Foundational & Institutional Intersections

Enhancing lines of communications and supporting mechanisms for collaboration are prime objectives for the Centre for Teaching Support & Innovation (CTSI). This annual report is one mechanism for sharing our work this past year, 2017-2018.

CTSI teams and individual staff members support instructors and initiatives across the University through programming, resources and consultations. The partnerships listed below demonstrate some of the long-standing and continuing collaborations that are the bedrock of CTSI’s involvement in, and influence with, the University of Toronto year-after-year.


CTSI’s Academic and Collaborative Technologies (ACT) team is supported by a partnership with Information Technology Services (ITS) and Online Learning Services (OLS). Working with OLS this past year, ACT established the Augmented/Virtual Reality Network to share initiatives and approaches, and create a community of learning and support around this emerging technology. The ACT team also provides continued support for OLS for Massive Open Online Courses (MOOCs) at U of T – both in progress and in-development.


This past year, OLS and ACT worked on a variety of projects funded by the Ministry of Advanced Education and Skills Development (MAESD) and administered by e-Campus Ontario. These projects include an Open Textbook Startup Kit, two Open Textbook Creations and two Open Textbook adaptations, four Open Module projects and a Virtual Labs with Labster Pilot (a web-based, 3-D virtual lab technology). The Data Driven Design (D3) project, in collaboration with the OLS and SoTL teams in CTSI, developed models that allow already available data to inform course design decisions and encourage effective implementation through a peer-based, collaborative faculty development initiative.


Since 2010, CTSI has collaborated with University of Toronto Libraries (UTL) in the Partnering for Academic Student Success (PASS) initiative. This past year, seconded librarians Tim Neufeldt (Instruction, Music Library) and Heather Buchansky (Student Engagement, UTL) participated in the planning and delivery of CTSI programming, including: Tune into Teaching: Assignment Design; the Course Design/Redesign Institute; and, the Undergraduate Research Workshop, a part of the Integrated Learning Experience workshop series.


The MADLab, now in its 5th year, supports innovation in mobile app development and other emerging technologies at U of T through one-on-one consultations, workshops, talks, and events. The MADLab presented on 3D printing for students in a number of Faculties and departments this past year, including OISE’s Critical Thinking and the use of Technology for Teaching and Communication course (in the Department of Curriculum, Teaching and Learning), virtual and augmented reality apps for Computer Science 2nd Year Learning Communities and Canadian Studies’ Digital Tools in a Canadian Context, and on mobile app development for the iSchool, the Faculty of Kinesiology and Physical Education and the University of Toronto Libraries.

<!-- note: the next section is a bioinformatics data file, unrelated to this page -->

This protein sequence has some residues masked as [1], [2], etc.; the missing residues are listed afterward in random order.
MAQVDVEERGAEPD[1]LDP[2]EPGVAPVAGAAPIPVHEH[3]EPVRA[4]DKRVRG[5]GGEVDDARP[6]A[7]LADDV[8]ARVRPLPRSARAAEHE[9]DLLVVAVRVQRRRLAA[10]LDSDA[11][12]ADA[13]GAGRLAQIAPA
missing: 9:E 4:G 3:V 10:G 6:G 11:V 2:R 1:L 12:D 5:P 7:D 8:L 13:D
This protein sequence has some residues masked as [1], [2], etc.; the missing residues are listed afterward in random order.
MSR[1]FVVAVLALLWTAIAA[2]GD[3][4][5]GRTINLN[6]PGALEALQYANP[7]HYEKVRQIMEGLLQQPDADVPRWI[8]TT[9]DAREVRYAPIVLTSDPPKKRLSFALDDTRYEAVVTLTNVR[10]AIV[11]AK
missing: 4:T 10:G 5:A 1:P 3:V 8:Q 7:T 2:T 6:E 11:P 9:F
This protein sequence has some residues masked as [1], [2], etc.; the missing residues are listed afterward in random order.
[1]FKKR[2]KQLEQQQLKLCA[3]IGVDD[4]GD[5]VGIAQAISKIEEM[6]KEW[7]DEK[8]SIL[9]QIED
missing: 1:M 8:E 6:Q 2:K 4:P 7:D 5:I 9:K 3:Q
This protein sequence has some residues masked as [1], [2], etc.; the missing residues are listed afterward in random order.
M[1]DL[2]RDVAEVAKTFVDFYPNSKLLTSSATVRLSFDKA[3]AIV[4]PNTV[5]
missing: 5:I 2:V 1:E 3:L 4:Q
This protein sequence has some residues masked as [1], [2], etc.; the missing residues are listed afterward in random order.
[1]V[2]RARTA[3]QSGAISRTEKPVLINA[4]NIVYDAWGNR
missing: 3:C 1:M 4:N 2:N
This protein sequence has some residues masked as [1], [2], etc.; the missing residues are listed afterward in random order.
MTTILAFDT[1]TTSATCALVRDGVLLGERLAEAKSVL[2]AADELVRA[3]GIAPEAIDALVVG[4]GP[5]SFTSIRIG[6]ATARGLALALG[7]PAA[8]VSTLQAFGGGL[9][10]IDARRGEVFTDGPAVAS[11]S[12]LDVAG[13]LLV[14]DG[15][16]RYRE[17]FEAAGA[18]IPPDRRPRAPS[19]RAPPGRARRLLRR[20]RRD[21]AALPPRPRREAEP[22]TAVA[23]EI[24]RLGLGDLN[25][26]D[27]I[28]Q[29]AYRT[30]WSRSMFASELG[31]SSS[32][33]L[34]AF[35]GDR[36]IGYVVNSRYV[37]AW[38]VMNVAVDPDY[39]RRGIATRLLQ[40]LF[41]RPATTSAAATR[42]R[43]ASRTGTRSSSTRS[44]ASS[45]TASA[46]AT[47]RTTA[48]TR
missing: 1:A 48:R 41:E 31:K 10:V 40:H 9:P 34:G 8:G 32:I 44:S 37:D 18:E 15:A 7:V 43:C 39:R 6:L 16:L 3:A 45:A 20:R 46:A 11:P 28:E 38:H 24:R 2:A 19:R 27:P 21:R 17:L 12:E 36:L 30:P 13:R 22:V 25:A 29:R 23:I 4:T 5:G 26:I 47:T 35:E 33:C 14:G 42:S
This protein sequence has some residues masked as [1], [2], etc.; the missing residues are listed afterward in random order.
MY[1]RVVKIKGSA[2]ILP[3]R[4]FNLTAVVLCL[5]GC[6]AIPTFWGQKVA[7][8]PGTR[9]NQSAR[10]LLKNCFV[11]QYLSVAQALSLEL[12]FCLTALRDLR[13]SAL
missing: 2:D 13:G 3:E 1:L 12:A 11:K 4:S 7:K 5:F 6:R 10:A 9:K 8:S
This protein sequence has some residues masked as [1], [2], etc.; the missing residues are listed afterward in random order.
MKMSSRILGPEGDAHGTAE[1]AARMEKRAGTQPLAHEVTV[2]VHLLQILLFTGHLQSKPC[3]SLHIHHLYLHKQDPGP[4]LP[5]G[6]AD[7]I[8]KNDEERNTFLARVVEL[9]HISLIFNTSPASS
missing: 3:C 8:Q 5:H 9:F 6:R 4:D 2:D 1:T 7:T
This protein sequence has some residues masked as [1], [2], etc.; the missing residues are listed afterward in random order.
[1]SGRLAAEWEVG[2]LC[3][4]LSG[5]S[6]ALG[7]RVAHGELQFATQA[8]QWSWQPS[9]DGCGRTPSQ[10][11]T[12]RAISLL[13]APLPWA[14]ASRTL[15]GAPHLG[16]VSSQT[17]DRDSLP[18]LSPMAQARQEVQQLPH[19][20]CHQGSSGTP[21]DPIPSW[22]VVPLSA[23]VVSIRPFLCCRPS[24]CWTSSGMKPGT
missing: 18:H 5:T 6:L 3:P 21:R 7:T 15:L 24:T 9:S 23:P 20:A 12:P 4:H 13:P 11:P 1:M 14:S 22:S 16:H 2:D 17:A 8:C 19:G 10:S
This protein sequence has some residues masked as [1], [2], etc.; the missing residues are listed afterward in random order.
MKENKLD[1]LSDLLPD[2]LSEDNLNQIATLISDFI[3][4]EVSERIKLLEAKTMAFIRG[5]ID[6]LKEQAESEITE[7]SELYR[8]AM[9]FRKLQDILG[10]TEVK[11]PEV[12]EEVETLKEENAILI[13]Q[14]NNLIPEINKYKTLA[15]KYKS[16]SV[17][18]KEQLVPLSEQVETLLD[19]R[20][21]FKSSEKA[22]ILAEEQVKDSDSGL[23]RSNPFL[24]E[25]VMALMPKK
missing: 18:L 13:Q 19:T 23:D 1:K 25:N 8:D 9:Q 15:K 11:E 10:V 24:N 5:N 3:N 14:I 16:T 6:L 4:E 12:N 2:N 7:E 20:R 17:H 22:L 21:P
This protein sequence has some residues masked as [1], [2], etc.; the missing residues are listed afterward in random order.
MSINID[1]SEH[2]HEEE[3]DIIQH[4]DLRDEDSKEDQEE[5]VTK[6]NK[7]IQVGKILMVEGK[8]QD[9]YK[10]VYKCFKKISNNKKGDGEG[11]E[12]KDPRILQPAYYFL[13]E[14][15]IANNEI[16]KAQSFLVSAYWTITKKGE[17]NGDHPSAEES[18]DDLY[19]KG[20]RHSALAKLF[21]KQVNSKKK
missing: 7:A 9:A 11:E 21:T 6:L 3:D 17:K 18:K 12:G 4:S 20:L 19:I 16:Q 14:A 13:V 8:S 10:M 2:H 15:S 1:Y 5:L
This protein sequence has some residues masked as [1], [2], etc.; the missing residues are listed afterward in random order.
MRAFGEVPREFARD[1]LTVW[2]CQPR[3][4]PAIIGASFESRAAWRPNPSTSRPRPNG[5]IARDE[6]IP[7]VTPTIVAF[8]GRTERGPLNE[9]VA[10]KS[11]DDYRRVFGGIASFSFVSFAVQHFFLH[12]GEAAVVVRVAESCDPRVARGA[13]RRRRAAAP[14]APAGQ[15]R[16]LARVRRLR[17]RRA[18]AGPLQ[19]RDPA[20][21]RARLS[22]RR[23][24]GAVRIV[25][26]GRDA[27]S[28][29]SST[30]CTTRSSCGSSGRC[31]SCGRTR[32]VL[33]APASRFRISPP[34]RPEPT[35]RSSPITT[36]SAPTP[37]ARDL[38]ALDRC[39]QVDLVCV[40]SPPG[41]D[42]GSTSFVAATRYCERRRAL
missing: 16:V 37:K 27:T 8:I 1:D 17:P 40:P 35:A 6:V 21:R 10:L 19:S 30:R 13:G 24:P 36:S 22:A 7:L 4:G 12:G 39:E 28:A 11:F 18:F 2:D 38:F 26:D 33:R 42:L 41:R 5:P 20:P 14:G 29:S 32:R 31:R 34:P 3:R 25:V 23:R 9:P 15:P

The MADLab also provides app development services for U of T departments and outside clients, and has employed work study students from U of T to assist with these projects, including the development and distribution of the PharmaOTG app with the Department of Pharmacology and Toxicology, and developed a new version of the Best Practice in Surgery app for Android and iOS in collaboration with the Faculty of Medicine’s Department of Surgery.

MADLab’s reputation as a leader in 3D printing and app development at U of T was recognized by its inclusion in the proposal for the new Faculty of Arts & Science minor in Digital Humanities (that passed governance in February 2018) as a campus resource that has enriched the curriculum and student experience in hosting 3D printing workshops for students in Woodworth College’s Intro to Digital Humanities, a required course.

CTSI supports the MADLab through faculty and staff consultations, resource development and mutual programming.


CTSI’s work is enriched by long-standing collaborations with teaching and learning centres across the university – Centre for Teaching and Learning (UTSC), Robert Gillespie Centre for Academic Skills (UTM), Faculty of Arts & Science, and Centre for Faculty Development (Faculty of Medicine). Over this past year, CTSI and the Centre for Faculty Development initiated a U of T Educational Developers’ Network. The network provides a collegial space for educational developers across the University to share experiences, resources and ideas to advance teaching and learning at U of T, building on existing connections and supporting future collaborations.